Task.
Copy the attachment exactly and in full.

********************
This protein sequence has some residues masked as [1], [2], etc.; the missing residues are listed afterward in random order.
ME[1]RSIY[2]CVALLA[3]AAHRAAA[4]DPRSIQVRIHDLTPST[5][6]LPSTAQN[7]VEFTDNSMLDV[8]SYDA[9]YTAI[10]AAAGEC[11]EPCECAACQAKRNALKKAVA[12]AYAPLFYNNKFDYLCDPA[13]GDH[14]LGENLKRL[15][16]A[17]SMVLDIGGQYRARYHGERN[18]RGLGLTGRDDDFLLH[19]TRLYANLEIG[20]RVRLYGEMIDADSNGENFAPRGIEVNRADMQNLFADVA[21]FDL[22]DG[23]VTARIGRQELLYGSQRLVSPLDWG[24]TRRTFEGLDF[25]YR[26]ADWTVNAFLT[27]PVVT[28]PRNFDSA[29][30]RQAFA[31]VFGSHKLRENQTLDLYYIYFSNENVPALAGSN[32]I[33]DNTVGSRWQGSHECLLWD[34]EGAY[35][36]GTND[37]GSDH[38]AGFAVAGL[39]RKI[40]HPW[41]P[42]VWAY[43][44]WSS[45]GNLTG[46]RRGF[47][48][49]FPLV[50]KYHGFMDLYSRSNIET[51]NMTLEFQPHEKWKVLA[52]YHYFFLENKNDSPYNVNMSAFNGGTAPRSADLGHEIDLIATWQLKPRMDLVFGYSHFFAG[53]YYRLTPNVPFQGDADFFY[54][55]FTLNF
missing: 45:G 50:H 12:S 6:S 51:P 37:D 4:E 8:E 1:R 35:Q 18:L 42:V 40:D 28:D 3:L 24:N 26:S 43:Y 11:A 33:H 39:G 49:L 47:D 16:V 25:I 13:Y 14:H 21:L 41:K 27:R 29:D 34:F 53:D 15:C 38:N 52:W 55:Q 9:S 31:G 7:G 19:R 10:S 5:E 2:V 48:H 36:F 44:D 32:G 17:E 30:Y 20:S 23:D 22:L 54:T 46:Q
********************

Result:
This protein sequence has some residues masked as [1], [2], etc.; the missing residues are listed afterward in random order.
ME[1]RSIY[2]CVALLA[3]AAHRAAA[4]DPRSIQVRIHDLTPST[5][6]LPSTAQN[7]VEFTDNSMLDV[8]SYDA[9]YTAI[10]AAAGEC[11]EPCECAACQAKRNALKKAVA[12]AYAPLFYNNKFDYLCDPA[13]GDH[14]LGENLKRL[15][16]A[17]SMVLDIGGQYRARYHGERN[18]RGLGLTGRDDDFLLH[19]TRLYANLEIG[20]RVRLYGEMIDADSNGENFAPRGIEVNRADMQNLFADVA[21]FDL[22]DG[23]VTARIGRQELLYGSQRLVSPLDWG[24]TRRTFEGLDF[25]YR[26]ADWTVNAFLT[27]PVVT[28]PRNFDSA[29][30]RQAFA[31]VFGSHKLRENQTLDLYYIYFSNENVPALAGSN[32]I[33]DNTVGSRWQGSHECLLWD[34]EGAY[35][36]GTND[37]GSDH[38]AGFAVAGL[39]RKI[40]HPW[41]P[42]VWAY[43][44]WSS[45]GNLTG[46]RRGF[47][48][49]FPLV[50]KYHGFMDLYSRSNIET[51]NMTLEFQPHEKWKVLA[52]YHYFFLENKNDSPYNVNMSAFNGGTAPRSADLGHEIDLIATWQLKPRMDLVFGYSHFFAG[53]YYRLTPNVPFQGDADFFY[54][55]FTLNF
missing: 45:G 50:H 12:S 6:S 51:P 37:D 4:E 8:E 1:R 35:Q 18:L 42:V 40:D 28:D 3:L 24:N 26:S 43:Y 11:A 33:H 39:G 49:L 47:D 16:V 25:I 13:Y 14:H 21:L 41:K 27:R 29:D 34:F 53:D 15:C 38:N 52:W 55:Q 9:S 31:G 7:G 19:R 10:S 5:E 2:V 48:H 36:F 44:D 32:G 17:E 30:Y 20:S 23:D 22:L 54:T 46:Q